Plano, TX

Posts: 1311
Taxon on Jul 22, 2008July 22nd, 2008, 1:00 pm EDT
Lloyd-

Oops. Didn't notice that Mike mentioned a size. Guess I need to read better and analyze less.
Best regards,
Roger Rohrbeck
www.FlyfishingEntomology.com
Grannom
Northwest PA

Posts: 87
Grannom on Jul 22, 2008July 22nd, 2008, 1:02 pm EDT
Lets leave it at Leucrocuta for now. The stream is right down the street and I'll be fishing it all summer. I will take more and hopefully better pictures in the future and we'll see if we can't narrow it down.

Gonzo- I was not able to find photos of L. juno or L. aphrodite. Please do let me know if anything else comes up. Thanks

Mike
"Be calm - you're there..." "...Tell yourself there's no rush, even if there is."

-John Gierach
GONZO
Site Editor
"Bear Swamp," PA

Posts: 1681
GONZO on Jul 22, 2008July 22nd, 2008, 1:04 pm EDT
Quite alright, Roger, since a heptageniid ID is about all that's fairly certain, I'll split the dozen flies with you. ;)
Grannom
Northwest PA

Posts: 87
Grannom on Jul 22, 2008July 22nd, 2008, 1:07 pm EDT
NOTICE- I have made a huge mistake. This fly is NOT a size 18. It is clearly 16, if not slightly larger. I just guessed earlier, but now looking at some hooks, I would put it at a size 16. I am sorry guys. Well let me know what we may be looking at now.
"Be calm - you're there..." "...Tell yourself there's no rush, even if there is."

-John Gierach
GONZO
Site Editor
"Bear Swamp," PA

Posts: 1681
GONZO on Jul 22, 2008July 22nd, 2008, 1:10 pm EDT
Well, that puts it nearer the borderline. If you can get a close-up of the wing, it should help to resolve any question about the genus in Heptageniidae.
Grannom
Northwest PA

Posts: 87
Grannom on Jul 22, 2008July 22nd, 2008, 1:14 pm EDT
This is a horrible photo. It may or may not be helpful.



Mike
"Be calm - you're there..." "...Tell yourself there's no rush, even if there is."

-John Gierach
GONZO
Site Editor
"Bear Swamp," PA

Posts: 1681
GONZO on Jul 22, 2008July 22nd, 2008, 1:52 pm EDT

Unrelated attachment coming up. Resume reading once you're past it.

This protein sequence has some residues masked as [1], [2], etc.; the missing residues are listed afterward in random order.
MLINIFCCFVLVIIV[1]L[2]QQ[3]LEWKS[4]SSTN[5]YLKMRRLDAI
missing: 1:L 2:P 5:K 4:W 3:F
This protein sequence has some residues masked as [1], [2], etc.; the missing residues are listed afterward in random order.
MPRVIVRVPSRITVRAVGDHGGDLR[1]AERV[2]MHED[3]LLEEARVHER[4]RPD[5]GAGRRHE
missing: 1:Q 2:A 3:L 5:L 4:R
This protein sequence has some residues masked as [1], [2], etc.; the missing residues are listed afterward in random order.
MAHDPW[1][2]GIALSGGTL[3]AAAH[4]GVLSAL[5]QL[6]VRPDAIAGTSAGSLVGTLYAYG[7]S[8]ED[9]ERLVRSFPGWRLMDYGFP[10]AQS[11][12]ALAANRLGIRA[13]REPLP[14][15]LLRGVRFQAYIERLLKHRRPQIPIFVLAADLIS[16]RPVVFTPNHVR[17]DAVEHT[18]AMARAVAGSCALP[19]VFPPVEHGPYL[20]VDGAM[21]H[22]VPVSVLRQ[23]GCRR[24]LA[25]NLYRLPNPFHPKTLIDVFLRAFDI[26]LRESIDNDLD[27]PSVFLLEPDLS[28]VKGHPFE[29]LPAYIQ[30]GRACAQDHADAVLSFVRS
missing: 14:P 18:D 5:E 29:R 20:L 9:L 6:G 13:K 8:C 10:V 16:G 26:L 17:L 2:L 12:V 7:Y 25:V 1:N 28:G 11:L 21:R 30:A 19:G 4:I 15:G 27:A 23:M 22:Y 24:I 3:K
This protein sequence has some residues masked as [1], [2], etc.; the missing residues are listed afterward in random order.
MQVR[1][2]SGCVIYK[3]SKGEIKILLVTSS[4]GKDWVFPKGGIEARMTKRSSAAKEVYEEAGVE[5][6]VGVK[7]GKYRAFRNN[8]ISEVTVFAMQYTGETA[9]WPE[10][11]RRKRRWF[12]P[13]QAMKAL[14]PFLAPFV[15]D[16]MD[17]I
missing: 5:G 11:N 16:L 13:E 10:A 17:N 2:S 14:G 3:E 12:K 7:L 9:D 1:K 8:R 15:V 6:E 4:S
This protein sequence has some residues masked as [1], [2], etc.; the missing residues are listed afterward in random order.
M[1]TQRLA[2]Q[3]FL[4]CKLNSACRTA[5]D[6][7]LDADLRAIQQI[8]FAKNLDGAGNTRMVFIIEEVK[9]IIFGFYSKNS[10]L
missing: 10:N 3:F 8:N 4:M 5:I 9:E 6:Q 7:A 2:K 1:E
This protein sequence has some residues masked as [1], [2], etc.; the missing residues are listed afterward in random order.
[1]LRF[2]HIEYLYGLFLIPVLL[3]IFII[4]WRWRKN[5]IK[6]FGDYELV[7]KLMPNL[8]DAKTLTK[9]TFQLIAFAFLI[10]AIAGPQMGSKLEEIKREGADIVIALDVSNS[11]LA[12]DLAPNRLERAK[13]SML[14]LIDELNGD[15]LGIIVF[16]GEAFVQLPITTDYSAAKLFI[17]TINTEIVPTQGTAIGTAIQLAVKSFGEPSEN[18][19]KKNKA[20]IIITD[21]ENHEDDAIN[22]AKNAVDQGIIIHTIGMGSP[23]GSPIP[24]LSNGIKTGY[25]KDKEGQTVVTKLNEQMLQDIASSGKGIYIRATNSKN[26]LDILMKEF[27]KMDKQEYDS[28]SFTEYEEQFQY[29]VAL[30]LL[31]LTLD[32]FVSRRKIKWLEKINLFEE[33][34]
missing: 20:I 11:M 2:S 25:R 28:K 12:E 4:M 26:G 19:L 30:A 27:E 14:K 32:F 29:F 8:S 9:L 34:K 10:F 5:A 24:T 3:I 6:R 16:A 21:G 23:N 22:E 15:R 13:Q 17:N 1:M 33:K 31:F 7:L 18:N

I think it will take a clear shot of the wing (and maybe of the markings on the back) to really be able to pin it down. If it was a large #16 (say, 8-9mm), it would start to be in range for some smaller Maccaffertium or Stenacron males. If that dark blob near the leading edge of the forewing resolves into a hashmark in the third space, it would be a Stenacron something like this one:

http://bugguide.net/node/view/203191/bgimage

If it resolves into dark cross-veins in the first space, it's still probably Leucrocuta. If the cross-veins are clustered more in the second and third space, it could be Maccaffertium.

By the way, Mark, you are quite right about the three tails on Ephoron females--they never molt into spinners and mate as duns. However, the Ephoron males (the ones with the long forelegs in John's photo) do molt and have two tails.

Wbranch
Wbranch's profile picture
York & Starlight PA

Posts: 2635
Wbranch on Jul 22, 2008July 22nd, 2008, 9:56 pm EDT
I too didn't pay attention to the size mentioned in the initial post.
Catskill fly fisher for fifty-five years.
GONZO
Site Editor
"Bear Swamp," PA

Posts: 1681
GONZO on Jul 26, 2008July 26th, 2008, 10:18 am EDT
Since the size range has been revised upwards, I'm now leaning more toward a Maccaffertium ID on this one. I don't think it is pulchellum, though. Descriptions of that species mention that the mesoscutellum is entirely white. It could be modestum, mediopunctatum, or terminatum. These "cream cahills" are very difficult to separate. A clear photo and millimeter measurement might help, but given the variability (especially of modestum) it would still be difficult to be sure.
Taxon
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Site Editor
Plano, TX

Posts: 1311
Taxon on Jul 26, 2008July 26th, 2008, 12:16 pm EDT
Lloyd-

Since the size range has been revised upwards, I'm now leaning more toward a Maccaffertium ID on this one. I don't think it is pulchellum, though.


Hmmm. Be cautious with such a posture. Leaning just a bit too far risks tipping over.
Best regards,
Roger Rohrbeck
www.FlyfishingEntomology.com
GONZO
Site Editor
"Bear Swamp," PA

Posts: 1681
GONZO on Jul 26, 2008July 26th, 2008, 12:29 pm EDT
You're probably right about the precarious posture, Roger, but teetering on the brink is a habit of mine. :)